What we have here is basically Cinderella, with a chauffeur daddy (John Williams) to remind Sabrina that she lives over a garage, and a trunkful of Paris fashions to provide the glitz needed to put Audrey, I mean, Sabrina, over as the most attactive thing imaginable. Wilder is a master of structure and symmetry in his screenplays, which have a balance and economy superior to most anything in the legit theater. Gags are never introduced and dropped; instead they pop up later in different forms, like echoes of humor. Verbal jokes do this frequently, but so do physical gags, the most obvious in Sabrina being the champagne glasses in William Holden's back pocket. Sabrina used the 'plastics' idea long before The Graduate, to represent the company business. Holden bounces on a big resilient sheet, and then uses another with an outhouse-like hole cut in it as a recuperative hammock. It has to do with the champagne glasses and Holden's rear end ... wish I could tell a joke like Wilder! A recurring motif through several Wilder films is the hat, or hat and umbrella, as a sign of success - he reused it again in The Apartment and One, Two, Three. Most every scene has some invention that other filmmakers have copped - Linus Larrabee's use of a tugboat to rendezvous with a lover fleeing on an ocean liner, for instance, was filched for the intermission curtain-ringer in Funny Girl.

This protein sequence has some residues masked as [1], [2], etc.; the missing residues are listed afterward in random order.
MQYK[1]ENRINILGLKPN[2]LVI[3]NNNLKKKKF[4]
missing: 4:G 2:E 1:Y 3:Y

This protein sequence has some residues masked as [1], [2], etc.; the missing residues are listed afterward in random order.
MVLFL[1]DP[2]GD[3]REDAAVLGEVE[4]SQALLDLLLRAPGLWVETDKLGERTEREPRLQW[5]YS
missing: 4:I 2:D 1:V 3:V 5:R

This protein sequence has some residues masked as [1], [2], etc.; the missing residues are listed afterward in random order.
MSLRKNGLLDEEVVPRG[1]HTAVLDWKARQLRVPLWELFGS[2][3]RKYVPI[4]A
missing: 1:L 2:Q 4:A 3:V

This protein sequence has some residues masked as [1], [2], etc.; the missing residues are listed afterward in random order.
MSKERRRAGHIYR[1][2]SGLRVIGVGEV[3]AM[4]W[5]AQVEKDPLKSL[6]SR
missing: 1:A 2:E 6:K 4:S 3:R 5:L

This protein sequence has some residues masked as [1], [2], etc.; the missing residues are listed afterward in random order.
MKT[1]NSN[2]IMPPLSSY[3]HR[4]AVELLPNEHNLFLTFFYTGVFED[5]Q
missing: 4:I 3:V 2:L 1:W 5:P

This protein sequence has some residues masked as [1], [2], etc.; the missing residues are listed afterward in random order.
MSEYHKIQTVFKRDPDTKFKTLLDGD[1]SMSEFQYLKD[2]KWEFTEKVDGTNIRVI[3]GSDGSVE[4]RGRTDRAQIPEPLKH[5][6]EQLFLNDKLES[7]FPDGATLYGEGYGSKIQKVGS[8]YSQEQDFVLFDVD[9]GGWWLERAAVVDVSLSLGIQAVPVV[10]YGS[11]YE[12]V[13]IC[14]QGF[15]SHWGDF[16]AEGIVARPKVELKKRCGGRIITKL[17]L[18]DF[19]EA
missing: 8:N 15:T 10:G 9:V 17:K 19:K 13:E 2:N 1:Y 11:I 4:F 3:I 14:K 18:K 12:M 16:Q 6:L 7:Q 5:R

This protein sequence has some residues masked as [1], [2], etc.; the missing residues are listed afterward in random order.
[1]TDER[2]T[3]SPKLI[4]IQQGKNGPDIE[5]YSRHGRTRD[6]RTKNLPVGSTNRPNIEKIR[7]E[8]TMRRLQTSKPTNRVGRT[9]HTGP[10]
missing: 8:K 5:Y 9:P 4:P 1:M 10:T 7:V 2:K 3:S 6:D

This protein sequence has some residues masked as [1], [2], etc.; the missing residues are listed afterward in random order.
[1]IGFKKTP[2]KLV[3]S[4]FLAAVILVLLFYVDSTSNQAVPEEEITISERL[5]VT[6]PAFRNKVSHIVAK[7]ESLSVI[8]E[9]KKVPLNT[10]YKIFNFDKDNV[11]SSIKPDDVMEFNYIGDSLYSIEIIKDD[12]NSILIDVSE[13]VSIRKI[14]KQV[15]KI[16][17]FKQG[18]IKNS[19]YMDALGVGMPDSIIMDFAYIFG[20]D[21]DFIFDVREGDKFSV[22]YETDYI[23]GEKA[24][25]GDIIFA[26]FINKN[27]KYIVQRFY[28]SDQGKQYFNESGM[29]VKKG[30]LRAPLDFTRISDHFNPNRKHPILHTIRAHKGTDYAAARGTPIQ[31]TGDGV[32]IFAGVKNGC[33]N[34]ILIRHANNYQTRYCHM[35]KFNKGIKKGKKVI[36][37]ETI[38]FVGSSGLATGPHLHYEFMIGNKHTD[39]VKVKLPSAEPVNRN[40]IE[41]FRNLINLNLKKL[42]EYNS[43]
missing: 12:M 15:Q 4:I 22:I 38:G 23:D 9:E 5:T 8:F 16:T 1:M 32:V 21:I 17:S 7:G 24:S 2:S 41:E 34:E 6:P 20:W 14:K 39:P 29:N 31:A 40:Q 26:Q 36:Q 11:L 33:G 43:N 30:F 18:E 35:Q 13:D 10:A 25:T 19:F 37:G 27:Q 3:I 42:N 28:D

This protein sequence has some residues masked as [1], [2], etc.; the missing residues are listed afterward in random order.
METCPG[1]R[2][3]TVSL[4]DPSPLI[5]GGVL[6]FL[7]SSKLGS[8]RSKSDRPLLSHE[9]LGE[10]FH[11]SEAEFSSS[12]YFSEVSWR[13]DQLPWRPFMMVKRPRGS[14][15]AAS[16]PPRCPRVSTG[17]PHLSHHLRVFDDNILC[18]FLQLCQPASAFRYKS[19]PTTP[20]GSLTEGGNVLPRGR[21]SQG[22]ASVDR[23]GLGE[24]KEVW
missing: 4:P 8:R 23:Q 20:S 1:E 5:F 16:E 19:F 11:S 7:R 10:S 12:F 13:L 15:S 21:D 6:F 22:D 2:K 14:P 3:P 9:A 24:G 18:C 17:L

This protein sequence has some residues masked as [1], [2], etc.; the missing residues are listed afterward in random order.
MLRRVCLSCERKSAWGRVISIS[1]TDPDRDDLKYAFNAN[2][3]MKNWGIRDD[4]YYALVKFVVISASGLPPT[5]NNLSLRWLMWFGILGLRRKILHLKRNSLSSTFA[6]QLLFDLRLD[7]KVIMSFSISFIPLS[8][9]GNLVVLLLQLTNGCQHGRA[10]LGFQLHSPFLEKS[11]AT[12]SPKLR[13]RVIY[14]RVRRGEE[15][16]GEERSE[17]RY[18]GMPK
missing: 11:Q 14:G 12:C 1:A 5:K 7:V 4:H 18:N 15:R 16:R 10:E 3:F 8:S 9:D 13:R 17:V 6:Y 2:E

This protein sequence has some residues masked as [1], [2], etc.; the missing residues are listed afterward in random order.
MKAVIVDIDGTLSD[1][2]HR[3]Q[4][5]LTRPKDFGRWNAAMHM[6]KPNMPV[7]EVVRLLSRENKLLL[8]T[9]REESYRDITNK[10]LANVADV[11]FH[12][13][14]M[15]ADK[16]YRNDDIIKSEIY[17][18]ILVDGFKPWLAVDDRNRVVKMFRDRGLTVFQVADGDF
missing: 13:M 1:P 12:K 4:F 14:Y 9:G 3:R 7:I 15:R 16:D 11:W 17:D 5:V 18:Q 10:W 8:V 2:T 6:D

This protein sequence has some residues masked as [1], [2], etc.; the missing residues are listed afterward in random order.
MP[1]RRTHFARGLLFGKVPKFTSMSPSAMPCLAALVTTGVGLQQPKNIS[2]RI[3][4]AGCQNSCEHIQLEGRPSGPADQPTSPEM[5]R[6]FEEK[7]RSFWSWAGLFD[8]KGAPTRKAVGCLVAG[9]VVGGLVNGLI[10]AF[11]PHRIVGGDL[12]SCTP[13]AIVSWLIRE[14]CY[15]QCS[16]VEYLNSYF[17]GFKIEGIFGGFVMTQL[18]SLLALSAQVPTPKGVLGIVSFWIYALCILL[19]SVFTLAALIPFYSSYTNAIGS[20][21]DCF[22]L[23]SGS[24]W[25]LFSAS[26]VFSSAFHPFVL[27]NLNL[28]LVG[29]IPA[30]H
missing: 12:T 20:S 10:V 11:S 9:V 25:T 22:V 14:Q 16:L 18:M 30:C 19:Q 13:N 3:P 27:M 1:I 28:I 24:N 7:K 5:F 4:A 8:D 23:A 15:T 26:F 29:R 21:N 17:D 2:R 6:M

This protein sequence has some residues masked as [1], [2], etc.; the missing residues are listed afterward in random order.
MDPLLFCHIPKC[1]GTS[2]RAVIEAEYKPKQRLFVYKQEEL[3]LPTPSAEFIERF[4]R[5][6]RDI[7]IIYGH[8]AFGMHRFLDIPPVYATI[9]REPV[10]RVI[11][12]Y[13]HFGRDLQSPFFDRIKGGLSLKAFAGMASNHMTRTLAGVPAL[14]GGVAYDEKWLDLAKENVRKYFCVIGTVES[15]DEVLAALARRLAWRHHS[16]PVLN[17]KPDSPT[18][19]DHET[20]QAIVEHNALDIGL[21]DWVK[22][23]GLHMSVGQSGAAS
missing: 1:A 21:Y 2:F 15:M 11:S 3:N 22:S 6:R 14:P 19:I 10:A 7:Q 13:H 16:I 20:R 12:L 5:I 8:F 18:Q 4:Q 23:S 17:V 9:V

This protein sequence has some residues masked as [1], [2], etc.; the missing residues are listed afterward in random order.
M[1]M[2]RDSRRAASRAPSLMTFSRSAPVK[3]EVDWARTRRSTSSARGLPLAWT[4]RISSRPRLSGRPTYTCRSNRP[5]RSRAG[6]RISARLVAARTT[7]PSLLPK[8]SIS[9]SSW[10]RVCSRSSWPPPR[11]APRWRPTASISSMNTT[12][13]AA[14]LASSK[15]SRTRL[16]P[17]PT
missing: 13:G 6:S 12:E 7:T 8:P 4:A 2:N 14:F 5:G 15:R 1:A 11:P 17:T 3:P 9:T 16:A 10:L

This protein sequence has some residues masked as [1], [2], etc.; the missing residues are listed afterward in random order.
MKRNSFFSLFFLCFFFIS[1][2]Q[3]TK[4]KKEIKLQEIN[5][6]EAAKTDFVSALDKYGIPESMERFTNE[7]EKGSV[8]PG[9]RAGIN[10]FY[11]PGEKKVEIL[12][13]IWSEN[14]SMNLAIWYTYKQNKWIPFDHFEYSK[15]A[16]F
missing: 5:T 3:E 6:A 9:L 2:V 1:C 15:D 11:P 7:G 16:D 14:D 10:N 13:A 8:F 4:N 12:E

With its classic-form script, and boasting 1954's model of femininity, Sabrina is simultaneously old-fashioned and progressive. But the famed acid mind of Wilder refuses to create a candy-coated, white-telephone world. Suicide attempt by carbon monoxide (getting more mileage from the 'car' theme, of course) was more evidence to some critics that Wilder was fundamentally sick, what with monkey funerals in Sunset Boulevard and the general venom of Ace in the Hole. Andrew Sarris in particular noted the trials that Wilder's put-upon heroines go through (embarassment, humiliation, suicide attempts), and called them cruelly brutal. Wilder does have a wide Black streak running through his work, but Sabrina's sad attempt to do away with herself now looks almost completely benign. Bad things do happen to people who don't deserve it, even sweet young women, in Wilder's world view, and that's what makes Sabrina better than a fairy tale. In this case, everything works out, but even 'Miss Perfect' Sabrina has moments where she feels like a cheap fool, or a fraud. And who says Cinderella has a guarantee of happiness after she marries the Prince, anyway?